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Trek Tech

Saw the latest Star Trek last week.  Not horrible.  Not overly compelling, but not terrible.

But I was struck once again by the JJ Abrams view of future technology.  I would hardly be the first to complain about the busy, nonsensical bridge set or, far worse, the engine room, which looks more like it needs a plumber in charge than an engineer or physicist.

It is okay, however.  Abrams has left himself an out, if he wants to use it, to get himself out of dutch with the trekkies, the old tech nerds that remember the easy, simple sets of the original series (admittedly the result of low budgets) and how the look was updated, but aligned with, in the follow-on series over the decades.

Technology – and again, I am far from the first to say this – goes through three distinct phases.

Phase One is a simple device that barely does the job.  Whether steam engine or integrated circuit, it is enough to prove the concept and only maybe enough to do some meaningful work.  It is weak.  Inefficient.

Phase Two attempts to overcome the inefficiency with add-ons.  A pipe here, a gear there, a jumper wire on that big grey thing.  Layer after layer of complexity is added to the simple device to try to correct the inefficiencies.  Over time, more layers get added.  This is the current state of the automobile engine and the state shown of JJ Abrams’ warp core.

Phase Three happens when somebody figures out, after looking over the Phase Two devices, how to create the simple device that the inventor had wanted to build, but couldn’t quite figure out, in Phase One.  It is a clean design.  Elegant.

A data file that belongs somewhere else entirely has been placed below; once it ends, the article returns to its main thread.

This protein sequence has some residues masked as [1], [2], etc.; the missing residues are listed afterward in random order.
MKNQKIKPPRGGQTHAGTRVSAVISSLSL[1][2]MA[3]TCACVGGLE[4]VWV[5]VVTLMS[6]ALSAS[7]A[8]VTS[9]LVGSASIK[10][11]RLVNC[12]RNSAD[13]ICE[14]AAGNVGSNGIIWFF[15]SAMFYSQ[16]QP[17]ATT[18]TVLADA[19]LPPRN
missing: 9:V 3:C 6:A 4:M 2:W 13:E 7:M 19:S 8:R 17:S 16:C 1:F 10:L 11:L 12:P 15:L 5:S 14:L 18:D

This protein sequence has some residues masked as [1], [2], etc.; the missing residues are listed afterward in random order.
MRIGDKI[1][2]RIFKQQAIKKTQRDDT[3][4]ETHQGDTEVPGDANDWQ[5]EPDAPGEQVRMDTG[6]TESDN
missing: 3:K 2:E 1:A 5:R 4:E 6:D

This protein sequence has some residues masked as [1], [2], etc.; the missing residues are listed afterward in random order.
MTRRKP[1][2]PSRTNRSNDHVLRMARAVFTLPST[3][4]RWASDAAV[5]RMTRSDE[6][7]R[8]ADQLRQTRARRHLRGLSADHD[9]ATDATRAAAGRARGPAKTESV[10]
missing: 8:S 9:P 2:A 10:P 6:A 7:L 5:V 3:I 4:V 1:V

So, if Abrams wants to mend fences with the Geek Squad, who screamed when they saw Scotty being flushed through a large cooling pipe in the engine room, he could make it part of his next story.  Somewhere in the next movie, either some Federation inventor or some alien species they come across could have a very simple, non-complex warp core.  It just sits there and quietly pulses light while providing power to the engines and weapons.  Scotty falls in love.  This new design, in some way, becomes important to the plot – or at least a subplot – of the movie.

When the fourth movie starts, some years down the road, we are shown that Enterprise has been extensively renovated.  Not only does the warp core look like something Matt Jeffries would be comfortable with, but so do the engines, the sick bay, and the bridge, all remodeled to take advantage of the new technologies.  The trekkies are happy, the new fans are happy, Abrams is happy, and Paramount is happy.

Why not?  It is win-win.


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